‘Tull 100’ commemorates the life of Walter Tull, a British hero whom you may not even know. Tull was orphaned, tackled through racism in football and became the first Black officer in the BEF during WWI. This piece was performed at a time 100 years from the end of the War and from Walter’s death. Today racism and lack of diversity are ever present, and this is something we mean to share, truthfully.
Walter Tull - Jack Porteous
Daniel Tull - John Matanda
Alice Palmer/Ensemble - Laura Bentley
Clara Palmer/Ensemble - Sophie Chamberlain
Billingham/Ensemble - Dean Jones
Ensemble - Billy Taylor
Ensemble - Alan Smith
Ensemble - Martin Boileau
‘Tull 100’ started as a part of the ‘#nobarriers’ and ‘#footballremembers’ project, initiated by Big Ideas. Big Ideas deliver community and education projects locally, nationally and globally, changing the way that the world is perceived through bringing groups together and creating new experience and relationships.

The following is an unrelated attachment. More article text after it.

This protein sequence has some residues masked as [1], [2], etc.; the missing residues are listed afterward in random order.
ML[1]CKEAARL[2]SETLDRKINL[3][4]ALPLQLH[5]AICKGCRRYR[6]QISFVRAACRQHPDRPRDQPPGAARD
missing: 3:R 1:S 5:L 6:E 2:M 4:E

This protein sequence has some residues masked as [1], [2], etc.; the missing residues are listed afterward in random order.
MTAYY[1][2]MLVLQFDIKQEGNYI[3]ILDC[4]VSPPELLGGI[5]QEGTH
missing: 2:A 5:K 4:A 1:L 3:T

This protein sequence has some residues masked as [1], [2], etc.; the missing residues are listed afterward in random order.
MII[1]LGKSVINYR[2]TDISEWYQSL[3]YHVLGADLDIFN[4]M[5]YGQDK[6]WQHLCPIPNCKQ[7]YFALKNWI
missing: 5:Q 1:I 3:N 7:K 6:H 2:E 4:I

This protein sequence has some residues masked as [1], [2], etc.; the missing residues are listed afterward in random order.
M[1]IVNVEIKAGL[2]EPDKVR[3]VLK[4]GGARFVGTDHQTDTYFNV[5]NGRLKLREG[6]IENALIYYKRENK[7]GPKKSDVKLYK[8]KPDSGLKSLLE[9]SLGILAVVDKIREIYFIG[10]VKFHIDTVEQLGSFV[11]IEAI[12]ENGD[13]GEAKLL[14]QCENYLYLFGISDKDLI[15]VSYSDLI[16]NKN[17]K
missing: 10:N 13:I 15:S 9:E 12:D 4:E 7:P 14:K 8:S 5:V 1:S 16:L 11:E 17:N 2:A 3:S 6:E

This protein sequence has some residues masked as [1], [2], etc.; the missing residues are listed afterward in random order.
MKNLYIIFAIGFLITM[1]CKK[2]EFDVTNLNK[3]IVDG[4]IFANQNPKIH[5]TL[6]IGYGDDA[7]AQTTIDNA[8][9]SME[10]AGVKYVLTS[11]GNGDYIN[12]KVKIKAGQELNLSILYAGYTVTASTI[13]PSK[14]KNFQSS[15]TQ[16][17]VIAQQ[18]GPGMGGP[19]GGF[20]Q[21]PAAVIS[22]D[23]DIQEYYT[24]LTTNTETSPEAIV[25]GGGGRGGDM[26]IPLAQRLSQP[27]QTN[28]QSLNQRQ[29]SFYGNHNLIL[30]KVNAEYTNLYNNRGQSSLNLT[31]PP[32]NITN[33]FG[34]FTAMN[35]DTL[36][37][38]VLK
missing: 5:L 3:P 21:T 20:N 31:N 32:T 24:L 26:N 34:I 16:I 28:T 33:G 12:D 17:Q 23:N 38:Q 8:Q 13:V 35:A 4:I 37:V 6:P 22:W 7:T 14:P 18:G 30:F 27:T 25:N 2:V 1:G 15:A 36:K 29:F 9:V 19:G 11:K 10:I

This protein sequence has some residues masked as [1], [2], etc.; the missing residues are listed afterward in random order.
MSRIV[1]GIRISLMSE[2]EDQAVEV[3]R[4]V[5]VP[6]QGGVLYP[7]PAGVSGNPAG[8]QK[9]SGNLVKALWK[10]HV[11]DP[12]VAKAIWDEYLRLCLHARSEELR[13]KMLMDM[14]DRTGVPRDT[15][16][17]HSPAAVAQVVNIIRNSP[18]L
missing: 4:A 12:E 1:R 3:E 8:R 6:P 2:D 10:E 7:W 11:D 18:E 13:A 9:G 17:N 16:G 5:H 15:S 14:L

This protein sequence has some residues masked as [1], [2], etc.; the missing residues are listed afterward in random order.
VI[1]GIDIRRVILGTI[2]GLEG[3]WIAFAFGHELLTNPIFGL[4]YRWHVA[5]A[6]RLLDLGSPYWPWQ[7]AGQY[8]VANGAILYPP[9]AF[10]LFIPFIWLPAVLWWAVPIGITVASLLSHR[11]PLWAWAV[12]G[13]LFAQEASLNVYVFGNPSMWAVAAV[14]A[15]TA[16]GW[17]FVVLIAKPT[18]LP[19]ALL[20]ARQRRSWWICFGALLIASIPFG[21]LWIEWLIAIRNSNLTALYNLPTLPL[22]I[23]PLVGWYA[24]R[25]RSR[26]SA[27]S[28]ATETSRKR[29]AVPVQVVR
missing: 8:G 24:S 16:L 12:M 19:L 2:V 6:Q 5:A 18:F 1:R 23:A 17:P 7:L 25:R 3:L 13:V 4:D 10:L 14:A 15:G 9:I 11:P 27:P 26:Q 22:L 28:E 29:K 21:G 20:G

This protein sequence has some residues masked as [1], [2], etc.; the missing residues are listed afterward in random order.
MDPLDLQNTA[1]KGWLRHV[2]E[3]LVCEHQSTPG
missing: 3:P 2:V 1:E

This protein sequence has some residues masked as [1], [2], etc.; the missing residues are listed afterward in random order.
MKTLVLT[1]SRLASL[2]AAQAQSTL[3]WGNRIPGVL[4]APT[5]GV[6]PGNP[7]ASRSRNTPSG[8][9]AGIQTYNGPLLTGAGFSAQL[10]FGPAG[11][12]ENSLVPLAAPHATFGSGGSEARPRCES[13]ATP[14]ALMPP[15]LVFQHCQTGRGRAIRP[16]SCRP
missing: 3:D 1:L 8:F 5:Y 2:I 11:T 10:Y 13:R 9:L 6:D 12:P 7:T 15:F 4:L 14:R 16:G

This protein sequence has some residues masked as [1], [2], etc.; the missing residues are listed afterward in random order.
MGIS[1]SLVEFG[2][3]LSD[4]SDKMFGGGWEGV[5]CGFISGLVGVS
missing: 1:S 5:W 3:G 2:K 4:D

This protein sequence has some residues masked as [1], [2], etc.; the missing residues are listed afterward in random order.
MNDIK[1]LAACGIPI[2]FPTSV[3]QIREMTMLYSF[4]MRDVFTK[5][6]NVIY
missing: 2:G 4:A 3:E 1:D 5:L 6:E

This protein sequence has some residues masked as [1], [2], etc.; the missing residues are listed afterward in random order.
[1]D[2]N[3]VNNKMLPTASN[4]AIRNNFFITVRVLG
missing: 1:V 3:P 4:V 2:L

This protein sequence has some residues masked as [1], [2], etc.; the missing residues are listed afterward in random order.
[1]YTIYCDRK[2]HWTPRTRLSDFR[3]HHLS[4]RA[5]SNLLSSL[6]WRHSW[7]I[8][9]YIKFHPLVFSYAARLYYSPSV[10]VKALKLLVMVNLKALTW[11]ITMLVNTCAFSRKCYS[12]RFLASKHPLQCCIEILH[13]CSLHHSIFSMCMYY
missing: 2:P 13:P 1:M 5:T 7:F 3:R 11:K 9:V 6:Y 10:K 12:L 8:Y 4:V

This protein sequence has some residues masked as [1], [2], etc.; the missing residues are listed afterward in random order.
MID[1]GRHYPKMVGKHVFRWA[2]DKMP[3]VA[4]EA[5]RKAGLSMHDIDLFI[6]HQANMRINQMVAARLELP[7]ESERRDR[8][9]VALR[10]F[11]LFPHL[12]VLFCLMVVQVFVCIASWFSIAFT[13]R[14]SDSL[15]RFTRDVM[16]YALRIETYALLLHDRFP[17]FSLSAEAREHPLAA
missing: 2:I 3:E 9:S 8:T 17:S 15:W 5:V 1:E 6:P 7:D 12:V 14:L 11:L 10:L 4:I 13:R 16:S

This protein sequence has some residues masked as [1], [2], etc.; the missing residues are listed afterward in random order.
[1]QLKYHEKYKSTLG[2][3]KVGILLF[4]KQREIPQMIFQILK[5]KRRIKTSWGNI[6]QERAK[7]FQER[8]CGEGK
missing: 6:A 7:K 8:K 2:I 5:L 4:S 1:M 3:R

It was appropriate that for NATT’s debut production, a company such as Big Ideas with such a strong ethos for bringing together and finding new experiences would be a great influence and sponsor.
At the end of the primary ‘Tull 100’ run at The Cripps Hall Theatre, NATT were awarded a medal by Big Ideas, recognising the project as an outstanding contribution to telling the story of Walter Tull in a creative and meaningful way.
Starting in January 2018, NATT began to form into the company it is today - it all started in a small classroom with 5 people, walking around some cups. This ended up developing into one of the most powerful scenes in the piece, the walkover of the Spring Offensive.
The company devised the piece over the next year through fortnightly or weekly rehearsals, balancing the lives of family, work and education. However, on the 23, 24 and 25th of November, NATT received sell out audiences for ‘Tull 100’ at The Radcliffe Centre in Buckingham.
From this, the company decided that it would be right to perform the piece one last time at The Cripps Hall Theatre in Northampton - this was only a minutes walk from where Walter would be praised at Northampton Town Football Club for his football skills. He spent many happy years here and it only felt appropriate to come together for one night only.